As many commentators have noted, Judge Robart’s Microsoft-Motorola decision may provide a roadmap to courts and parties in other FRAND disputes.  Not surprisingly, Apple recently brought the decision to the attention of both the Federal Circuit (in the appeal of Judge Posner’s decision to dismiss Motorola’s SEP-related claim for damages and injunctive relief) and the U.S. International Trade Commission (in Samsung’s case against Apple, in which the Commission is set to issue its Final Determination by May 31).  Here are Apple’s filings:

After the jump, a brief synopsis of how Apple characterizes Judge Robart’s decision as relevant to these proceedings.

ITC Inv. No. 337-TA-794 (Samsung-Apple)

Apple argues to the ITC that the low RAND royalties found by Judge Robart, as well as his analytical framework, are consistent with the approaches urged by Apple, not Samsung.  Apple furthermore claims that Judge Robart’s decision is evidence that district courts — not the ITC — are the proper forum for making RAND determinations.

Apple also points the Commission to the European Commission’s recent determination to issue a Statement of Objections to Motorola regarding the potential misuse of standard-essential patents, based on Motorola seeking and enforcing an injunction in Germany against Apple.  Apple asserts that the EC determination, along with the Microsoft-Motorola decision, shows that “it would be against the public interest to issue an exclusionary remedy to Samsung on declared-essential patents” in Inv. No. 337-TA-794.

By May 31, we should find out whether the Commission agrees.

Federal Circuit Appeal No. 12-1548 (Apple-Motorola)

Apple argues in its notice to the Federal Circuit that Judge Robart’s opinion and methodology is consistent with several Apple arguments.  Apple’s arguments, and the corresponding Judge Robart statements it cited as supports its arguments, are paraphrased below:

Apple argues that the district court properly held that the “purpose of the FRAND requirements is to confine the patentee’s royalty demand to the value conferred by the patent itself. Judge Robart states that “it is critical to consider the contribution of the patented technology apart from the value of the patent as the result of its incorporation into the standard, the latter of which would improperly reward the [declared Standard Essential Patent (“SEP”)] owner for the value of the standard itself. Rewarding the SEP owner with any of the value of the standard itself would constitute hold-up value and be contrary to the purpose behind the RAND commitment.”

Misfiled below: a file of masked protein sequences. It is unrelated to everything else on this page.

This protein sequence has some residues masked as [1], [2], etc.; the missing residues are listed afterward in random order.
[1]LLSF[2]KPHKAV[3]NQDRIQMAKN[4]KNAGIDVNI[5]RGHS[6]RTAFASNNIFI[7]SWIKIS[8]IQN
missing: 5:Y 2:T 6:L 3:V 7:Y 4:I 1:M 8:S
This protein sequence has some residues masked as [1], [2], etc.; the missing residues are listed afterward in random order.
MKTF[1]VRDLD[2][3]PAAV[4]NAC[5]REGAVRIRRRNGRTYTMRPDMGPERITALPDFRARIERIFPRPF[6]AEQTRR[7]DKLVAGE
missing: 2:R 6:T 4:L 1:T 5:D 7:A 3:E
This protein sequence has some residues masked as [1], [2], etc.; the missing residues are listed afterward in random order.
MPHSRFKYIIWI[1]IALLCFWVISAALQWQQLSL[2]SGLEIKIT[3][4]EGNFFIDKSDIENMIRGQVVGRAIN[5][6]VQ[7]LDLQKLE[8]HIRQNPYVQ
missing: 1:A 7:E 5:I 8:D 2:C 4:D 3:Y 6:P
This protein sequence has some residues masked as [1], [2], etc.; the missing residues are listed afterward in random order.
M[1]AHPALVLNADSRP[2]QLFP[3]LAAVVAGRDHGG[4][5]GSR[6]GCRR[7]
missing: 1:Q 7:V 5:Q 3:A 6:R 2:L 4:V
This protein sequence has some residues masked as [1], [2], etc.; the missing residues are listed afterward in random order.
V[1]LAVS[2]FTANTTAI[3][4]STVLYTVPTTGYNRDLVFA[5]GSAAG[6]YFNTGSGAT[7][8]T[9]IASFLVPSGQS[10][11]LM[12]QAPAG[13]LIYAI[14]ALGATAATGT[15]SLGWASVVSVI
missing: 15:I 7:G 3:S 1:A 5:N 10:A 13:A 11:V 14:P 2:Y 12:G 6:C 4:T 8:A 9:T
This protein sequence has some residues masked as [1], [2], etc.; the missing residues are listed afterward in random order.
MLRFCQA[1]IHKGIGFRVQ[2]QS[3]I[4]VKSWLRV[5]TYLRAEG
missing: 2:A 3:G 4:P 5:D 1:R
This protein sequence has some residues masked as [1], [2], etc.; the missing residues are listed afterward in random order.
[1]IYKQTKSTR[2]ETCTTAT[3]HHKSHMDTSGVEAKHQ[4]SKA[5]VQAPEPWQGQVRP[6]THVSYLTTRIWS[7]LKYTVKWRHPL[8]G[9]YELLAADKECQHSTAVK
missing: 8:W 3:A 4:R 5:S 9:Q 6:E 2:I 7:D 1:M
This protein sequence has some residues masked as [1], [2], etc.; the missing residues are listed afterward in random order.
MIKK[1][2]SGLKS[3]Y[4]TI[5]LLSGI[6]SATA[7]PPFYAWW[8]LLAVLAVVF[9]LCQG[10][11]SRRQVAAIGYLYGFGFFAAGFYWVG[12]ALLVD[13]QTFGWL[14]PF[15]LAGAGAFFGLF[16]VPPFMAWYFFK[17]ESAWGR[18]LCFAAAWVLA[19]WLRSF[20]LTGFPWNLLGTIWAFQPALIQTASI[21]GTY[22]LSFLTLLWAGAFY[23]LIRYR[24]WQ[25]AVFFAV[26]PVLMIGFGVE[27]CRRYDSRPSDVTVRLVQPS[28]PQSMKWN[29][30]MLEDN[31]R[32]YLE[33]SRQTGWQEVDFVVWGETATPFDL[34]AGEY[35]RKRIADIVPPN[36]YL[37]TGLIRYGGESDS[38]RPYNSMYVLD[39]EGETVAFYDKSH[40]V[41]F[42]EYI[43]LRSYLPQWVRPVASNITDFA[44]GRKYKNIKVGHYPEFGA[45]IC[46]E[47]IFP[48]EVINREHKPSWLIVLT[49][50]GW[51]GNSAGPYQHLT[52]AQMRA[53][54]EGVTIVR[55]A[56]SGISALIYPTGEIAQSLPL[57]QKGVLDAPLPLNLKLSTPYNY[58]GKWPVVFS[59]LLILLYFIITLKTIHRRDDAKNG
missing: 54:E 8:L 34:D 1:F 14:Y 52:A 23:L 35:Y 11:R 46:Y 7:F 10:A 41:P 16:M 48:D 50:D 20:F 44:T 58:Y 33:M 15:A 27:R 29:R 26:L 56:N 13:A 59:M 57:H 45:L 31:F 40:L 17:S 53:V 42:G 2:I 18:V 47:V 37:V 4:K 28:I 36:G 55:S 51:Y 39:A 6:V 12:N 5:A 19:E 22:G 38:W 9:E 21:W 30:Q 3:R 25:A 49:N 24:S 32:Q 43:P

Apple argues that to value an SEP, the district court properly focused on the cost to obtain a license “just before the patented invention was declared essential.” Judge Robart states that “parties to a hypothetical negotiation under a RAND commitment would consider alternatives that could have been written into the standard instead of the patented technology.”Also, Judge Robart states that licenses negotiated “under the threat of a potential infringement lawsuit” are not “reliable indicator[s] of a RAND royalty rate.”
Apple argues that Motorola provided no evidence that it was entitled to a large royalty award for its “trivial inventions.” Judge Robart states that a proper FRAND rate must take into account that Motorola’s SEPs “constitute only a sliver of the overall technology incorporated into” the relevant standards.

While Apple did not file a similar notice of supplemental authority in Fed. Cir. Appeal No. 13-1150 (the appeal of Judge Crabb’s dismissal of Apple’s FRAND claims against Motorola), this is because the parties have not yet begun their appellate briefing.  But Apple did file an unopposed motion for extension of time to file its opening brief in that appeal, seeking to push its due date from May 24 to July 23.  Whenever its brief gets filed, though, you can be sure that Judge Robart’s decision will be heavily cited.